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Characters in the Novel
When it comes to the elements of postmodern literature, the characters play a strong role. Star of the Sea tells the stories of three main characters: David Merridith, Pius Mulvey, and Mary Duane. All three lives intertwine in intriguing ways; each character impacting one another and having to deal with the consequences of their own choices. The experiences of these postmodern characters highlights the novel’s purpose in order to question the grand narrative at hand. Postmodernism facilitates the retelling of historical experiences, which is why “Postmodern texts often revel in uncertainty since there is no one ‘right’ way of looking at the events that are being narrated. They may make use of multiple narratives to reinforce an awareness of subjectivity, or they may simply be left open to several interpretations” (Sibley). O’Connor’s Star of the Sea recounts the Irish Famine at the height of its devastation through Dixon’s voice, who is telling the story of those who are affected by the famine.
“For as truly as the night comes down on every day, if the world were somehow turned downside-up; if Ireland were a richer land and other nations now mighty were distressed; as certain as I know that the dawn must come, the people of Ireland would welcome the frightened stranger with that gentleness and friendship which so ennobles their characters” (O’Connor 275)
In order to see how the grand narrative is questioned, the characters need to be analyzed. Merridith, Mulvey, and Mary Duane all struggle with their identity, being alienated, and against a system larger than themselves. Merridith feels comfortable with the Irish tenant class because his nanny was Mary Duane's mother, who was also an Irish tenant servant. As a boy, Merridith would come home, sickly and pale, to Ireland during breaks from his school in England and “He would take off his neatly pressed worsted trousers, his Winchester college blazer and schoolboy’s cap, and don the rough clothes he wore at home in Connemara…He seemed to think they concealed his status but for some reason they tended only to underline it” (O’Connor 62). Merridith will never be accepted by the Irish tenant class, those with whom he identifies with; and he will never identify with the Irish ruling landlords, those by whom he is accepted as a member. He belongs to the English system that oppresses the Irish people, but he recognizes himself to be among those who view him as an oppressor. Merridith questions this and wonders “Am I my fathers? Are they all me?” (O’Connor 10). Merridith’s story reveals a man torn between two identities; filled with anguish and guilt, he never finds his sense of belonging. Merridith’s character uncovers the gray in what seems to be a black-and-white world. Struggling against society and divided between two lands, his experience forces readers to reexamine the different ways in which the famine impacted people.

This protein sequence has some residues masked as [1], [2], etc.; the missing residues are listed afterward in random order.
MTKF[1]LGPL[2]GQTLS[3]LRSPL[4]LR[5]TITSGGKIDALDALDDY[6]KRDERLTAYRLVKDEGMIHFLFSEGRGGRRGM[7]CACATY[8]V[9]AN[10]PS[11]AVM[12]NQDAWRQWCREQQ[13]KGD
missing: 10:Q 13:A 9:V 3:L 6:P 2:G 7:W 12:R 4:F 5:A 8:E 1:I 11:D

Pius Mulvey and Mary Duane are two Irish peasants whose identity struggles come from the oppression that they must endure. Mary suffers from being a woman, which is highlighted by her being abandoned by both Merridith and Mulvey. She eventually comes to work for the Merridith family as their nanny, and becomes a victim of abuse by Merridith. After losing her own family and now having to raise someone else's “Mary Duane wondered if she should tell her mistress that almost every night for the last seven months the lady’s husband had come to her quarters at midnight to sit on her bed and watch her undress. That might soften her cough for her” (O’Connor 44). But Mary is aware that this confession would only aid in her own demise, and not that of Merridith’s. Although Mary chooses to become the lover of both Merridith and Mulvey, the misfortunes in her life have been caused by these two men, the famine, and being a peasant woman. Mary, the ultimate victim in the novel, strives to survive in a world that has had no mercy on her.
Mulvey, on the other hand, has more blame on his hands for his own ordeals. How does the famine affect an Irish man? Dealing with the same hardships as any Irish peasant, Mulvey finds that his talent lies with his cunning, and he attempts to use this to persevere and progress in a society that thwarts him. Feeling alienated as a peasant farmer, he takes up being a singer because “Often it felt to Mulvey as if the songs were a secret language: a means of saying things that could otherwise not be said in a frightened an occupied country” (O’Connor 92). Not only does Mulvey enjoy utilizing his talents and being a person whom others admire, but he finds pleasure in using scenarios of all kinds to his advantage. Furthering his talents and traveling all over the United Kingdom, Mulvey finds himself in London. Working as a conman but feeling accepted by the inhabitants of the city, he remarks that “What helped was that most of them were outsiders too; many living with the knowledge that they might be again” (O’Connor 181). Mulvey is alienated in society, seen as an outsider, and constantly attempts to use situations to his advantage in order to improve his life.